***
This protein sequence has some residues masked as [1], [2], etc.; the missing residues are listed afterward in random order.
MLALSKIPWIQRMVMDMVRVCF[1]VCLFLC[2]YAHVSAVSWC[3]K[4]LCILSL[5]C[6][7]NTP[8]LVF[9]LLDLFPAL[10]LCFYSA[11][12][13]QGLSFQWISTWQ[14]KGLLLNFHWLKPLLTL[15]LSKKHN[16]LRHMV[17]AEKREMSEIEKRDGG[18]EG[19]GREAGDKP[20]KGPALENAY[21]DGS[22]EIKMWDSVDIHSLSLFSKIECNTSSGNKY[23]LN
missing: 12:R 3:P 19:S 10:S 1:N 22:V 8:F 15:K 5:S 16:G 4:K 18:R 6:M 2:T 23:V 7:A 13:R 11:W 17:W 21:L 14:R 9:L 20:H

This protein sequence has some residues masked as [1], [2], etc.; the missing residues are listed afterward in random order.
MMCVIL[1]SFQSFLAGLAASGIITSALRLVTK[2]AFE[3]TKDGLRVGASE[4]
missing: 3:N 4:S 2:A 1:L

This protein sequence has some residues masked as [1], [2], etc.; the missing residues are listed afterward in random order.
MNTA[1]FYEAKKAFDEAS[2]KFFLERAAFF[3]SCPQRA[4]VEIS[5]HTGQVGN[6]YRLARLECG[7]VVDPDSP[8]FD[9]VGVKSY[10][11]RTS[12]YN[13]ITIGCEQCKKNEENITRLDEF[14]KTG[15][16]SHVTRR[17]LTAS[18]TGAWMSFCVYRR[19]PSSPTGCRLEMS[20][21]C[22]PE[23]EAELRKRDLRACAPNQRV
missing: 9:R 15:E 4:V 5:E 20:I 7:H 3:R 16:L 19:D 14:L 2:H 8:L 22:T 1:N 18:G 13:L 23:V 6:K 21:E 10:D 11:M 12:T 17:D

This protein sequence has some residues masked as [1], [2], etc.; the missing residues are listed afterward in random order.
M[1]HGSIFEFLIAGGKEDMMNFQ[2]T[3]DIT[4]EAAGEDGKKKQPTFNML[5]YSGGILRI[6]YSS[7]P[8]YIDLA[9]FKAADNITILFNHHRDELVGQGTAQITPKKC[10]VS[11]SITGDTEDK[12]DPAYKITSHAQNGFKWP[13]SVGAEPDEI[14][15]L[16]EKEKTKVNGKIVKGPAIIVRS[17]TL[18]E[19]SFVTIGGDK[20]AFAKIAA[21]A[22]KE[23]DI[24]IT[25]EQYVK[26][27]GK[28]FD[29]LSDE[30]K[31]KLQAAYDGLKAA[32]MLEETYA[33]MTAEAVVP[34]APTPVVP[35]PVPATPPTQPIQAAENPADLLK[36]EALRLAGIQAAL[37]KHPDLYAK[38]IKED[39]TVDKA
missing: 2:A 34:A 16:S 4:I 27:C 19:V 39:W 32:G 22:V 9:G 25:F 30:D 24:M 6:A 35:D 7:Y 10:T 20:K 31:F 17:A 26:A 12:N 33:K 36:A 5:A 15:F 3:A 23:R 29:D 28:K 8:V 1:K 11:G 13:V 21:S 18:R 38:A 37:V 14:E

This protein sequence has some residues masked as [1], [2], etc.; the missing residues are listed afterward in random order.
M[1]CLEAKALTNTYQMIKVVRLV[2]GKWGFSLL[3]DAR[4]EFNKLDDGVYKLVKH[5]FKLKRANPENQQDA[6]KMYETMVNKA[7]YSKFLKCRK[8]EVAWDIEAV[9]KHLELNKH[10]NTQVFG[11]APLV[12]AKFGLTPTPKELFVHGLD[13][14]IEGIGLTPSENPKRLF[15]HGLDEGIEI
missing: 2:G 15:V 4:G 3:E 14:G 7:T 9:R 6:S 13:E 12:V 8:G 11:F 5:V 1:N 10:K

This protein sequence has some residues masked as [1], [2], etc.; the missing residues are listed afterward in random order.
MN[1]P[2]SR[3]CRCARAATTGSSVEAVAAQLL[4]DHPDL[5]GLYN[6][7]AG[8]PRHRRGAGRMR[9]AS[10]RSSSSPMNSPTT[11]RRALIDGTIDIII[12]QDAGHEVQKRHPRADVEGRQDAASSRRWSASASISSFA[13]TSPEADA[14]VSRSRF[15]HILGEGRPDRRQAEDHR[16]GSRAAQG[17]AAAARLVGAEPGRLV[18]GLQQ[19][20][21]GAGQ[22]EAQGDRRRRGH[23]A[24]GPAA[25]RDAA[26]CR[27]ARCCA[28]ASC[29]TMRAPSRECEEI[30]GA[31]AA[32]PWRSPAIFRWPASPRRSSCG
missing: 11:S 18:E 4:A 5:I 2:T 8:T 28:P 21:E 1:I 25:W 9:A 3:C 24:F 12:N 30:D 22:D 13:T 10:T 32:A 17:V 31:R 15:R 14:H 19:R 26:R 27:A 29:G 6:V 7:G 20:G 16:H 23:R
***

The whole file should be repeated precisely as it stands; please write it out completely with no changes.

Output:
This protein sequence has some residues masked as [1], [2], etc.; the missing residues are listed afterward in random order.
MLALSKIPWIQRMVMDMVRVCF[1]VCLFLC[2]YAHVSAVSWC[3]K[4]LCILSL[5]C[6][7]NTP[8]LVF[9]LLDLFPAL[10]LCFYSA[11][12][13]QGLSFQWISTWQ[14]KGLLLNFHWLKPLLTL[15]LSKKHN[16]LRHMV[17]AEKREMSEIEKRDGG[18]EG[19]GREAGDKP[20]KGPALENAY[21]DGS[22]EIKMWDSVDIHSLSLFSKIECNTSSGNKY[23]LN
missing: 12:R 3:P 19:S 10:S 1:N 22:V 8:F 15:K 5:S 16:G 4:K 18:R 6:M 2:T 23:V 7:A 13:R 11:W 17:W 21:L 14:R 9:L 20:H

This protein sequence has some residues masked as [1], [2], etc.; the missing residues are listed afterward in random order.
MMCVIL[1]SFQSFLAGLAASGIITSALRLVTK[2]AFE[3]TKDGLRVGASE[4]
missing: 3:N 4:S 2:A 1:L

This protein sequence has some residues masked as [1], [2], etc.; the missing residues are listed afterward in random order.
MNTA[1]FYEAKKAFDEAS[2]KFFLERAAFF[3]SCPQRA[4]VEIS[5]HTGQVGN[6]YRLARLECG[7]VVDPDSP[8]FD[9]VGVKSY[10][11]RTS[12]YN[13]ITIGCEQCKKNEENITRLDEF[14]KTG[15][16]SHVTRR[17]LTAS[18]TGAWMSFCVYRR[19]PSSPTGCRLEMS[20][21]C[22]PE[23]EAELRKRDLRACAPNQRV
missing: 9:R 15:E 4:V 5:E 20:I 7:H 3:R 16:L 19:D 14:L 2:H 8:L 22:T 1:N 18:G 13:L 23:V 6:K 21:E 10:D 11:M 12:T 17:D

This protein sequence has some residues masked as [1], [2], etc.; the missing residues are listed afterward in random order.
M[1]HGSIFEFLIAGGKEDMMNFQ[2]T[3]DIT[4]EAAGEDGKKKQPTFNML[5]YSGGILRI[6]YSS[7]P[8]YIDLA[9]FKAADNITILFNHHRDELVGQGTAQITPKKC[10]VS[11]SITGDTEDK[12]DPAYKITSHAQNGFKWP[13]SVGAEPDEI[14][15]L[16]EKEKTKVNGKIVKGPAIIVRS[17]TL[18]E[19]SFVTIGGDK[20]AFAKIAA[21]A[22]KE[23]DI[24]IT[25]EQYVK[26][27]GK[28]FD[29]LSDE[30]K[31]KLQAAYDGLKAA[32]MLEETYA[33]MTAEAVVP[34]APTPVVP[35]PVPATPPTQPIQAAENPADLLK[36]EALRLAGIQAAL[37]KHPDLYAK[38]IKED[39]TVDKA
missing: 2:A 34:A 16:S 4:I 27:C 19:V 39:W 32:G 22:V 9:G 25:F 30:D 24:M 6:A 35:D 7:Y 10:T 20:K 31:F 17:A 26:A 12:N 33:K 36:A 5:A 15:F 3:A 23:R 29:D 28:K 8:V 1:K 11:G 13:V 21:S 18:R 38:A 37:V 14:E

This protein sequence has some residues masked as [1], [2], etc.; the missing residues are listed afterward in random order.
M[1]CLEAKALTNTYQMIKVVRLV[2]GKWGFSLL[3]DAR[4]EFNKLDDGVYKLVKH[5]FKLKRANPENQQDA[6]KMYETMVNKA[7]YSKFLKCRK[8]EVAWDIEAV[9]KHLELNKH[10]NTQVFG[11]APLV[12]AKFGLTPTPKELFVHGLD[13][14]IEGIGLTPSENPKRLF[15]HGLDEGIEI
missing: 2:G 15:V 4:G 3:E 14:G 7:T 9:R 6:S 13:E 12:V 8:G 11:F 5:V 1:N 10:K

This protein sequence has some residues masked as [1], [2], etc.; the missing residues are listed afterward in random order.
MN[1]P[2]SR[3]CRCARAATTGSSVEAVAAQLL[4]DHPDL[5]GLYN[6][7]AG[8]PRHRRGAGRMR[9]AS[10]RSSSSPMNSPTT[11]RRALIDGTIDIII[12]QDAGHEVQKRHPRADVEGRQDAASSRRWSASASISSFA[13]TSPEADA[14]VSRSRF[15]HILGEGRPDRRQAEDHR[16]GSRAAQG[17]AAAARLVGAEPGRLV[18]GLQQ[19][20][21]GAGQ[22]EAQGDRRRRGH[23]A[24]GPAA[25]RDAA[26]CR[27]ARCCA[28]ASC[29]TMRAPSRECEEI[30]GA[31]AA[32]PWRSPAIFRWPASPRRSSCG
missing: 11:S 18:E 4:A 5:I 2:T 8:T 28:P 21:E 1:I 25:W 9:A 3:C 24:F 12:N 30:D 22:D 13:T 10:T 32:A 17:V 31:R 15:R 14:H 19:R 26:R 27:A 29:G 6:V 7:G 20:G 16:H 23:R